Appeal made by Ho Chi Minh on February 18, 1930 following the founding of the Indochinese Communist Party,

...The Indochinese Communist Party has been founded. It is the Party of the working class. It will help the proletariat lead the revolution waged for the sake of all oppressed and exploited people. From now on we must join the Party, help it, and follow it in order to implement the following slogans:
1. To overthrow French imperialism and Vietnamese feudalism and reactionary bourgeoisie;
2. To make Indochina completely independent;
3. To establish a worker-peasant-soldier government;
4. To confiscate the banks and other enterprises belonging to the imperialists and to put them under the control of the worker-peasant-soldier government;
5. To confiscate all of the plantations and property belonging to the imperialists and the Vietnamese reactionary
bourgeoisie and distribute them to the poor peasants;
6. To implement the eight-hour working day;
7. To abolish the forced buying of government bonds, the poll-tax, and all unjust taxes hitting the poor;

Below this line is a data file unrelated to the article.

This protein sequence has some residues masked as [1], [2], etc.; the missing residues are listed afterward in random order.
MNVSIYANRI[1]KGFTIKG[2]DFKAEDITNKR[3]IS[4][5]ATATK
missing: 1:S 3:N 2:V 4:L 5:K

8. To bring democratic freedom to the masses;
9. To dispense education to all the people;
10. To realize equality between man and woman.

While Ho was in Thailand and then back in Moscow, a revolutionary movement had gradually re-emerged in southern China. Three divergent “communist” parties had formed, with resulting weaknesses and setbacks, until an alarmed Moscow felt prompted to send Ho to try to forge common ground. Ho’s status as a revolutionary leader had been enhanced by his appointment as head of the Communist Far East Bureau in 1928.

But when Ho was in Hong Kong en route to China, the British arrested him as a revolutionary. His release in the spring of 1933, nearly two years later, from the Hong Kong prison reveals another remarkable example of his exceptional humanity, friendliness, sincerity, and charm. A British lawyer, Frank Loseby, who had met Ho and liked him, used a writ of habeas corpus to require that proper charges be made; subsequently, Sir Stafford Cripps who would later become Chancellor of the Exchequer, obtained a pardon from the Crown Council in London. Ho was nevertheless detained in the Hong Kong prison, most of the time in the hospital wing, where he inevitably endeared himself to the doctor and most of the staff. The wife of the vice-governor of Hong Kong and a friend of Loseby facilitated Ho’s clandestine departure on the governor’s cutter out to a Japanese cruise ship. Ho, dressed in the guise of a wealthy Chinese businessman, travelled with one of Loseby’s Chinese clerks, who pretended to be Ho’s secretary
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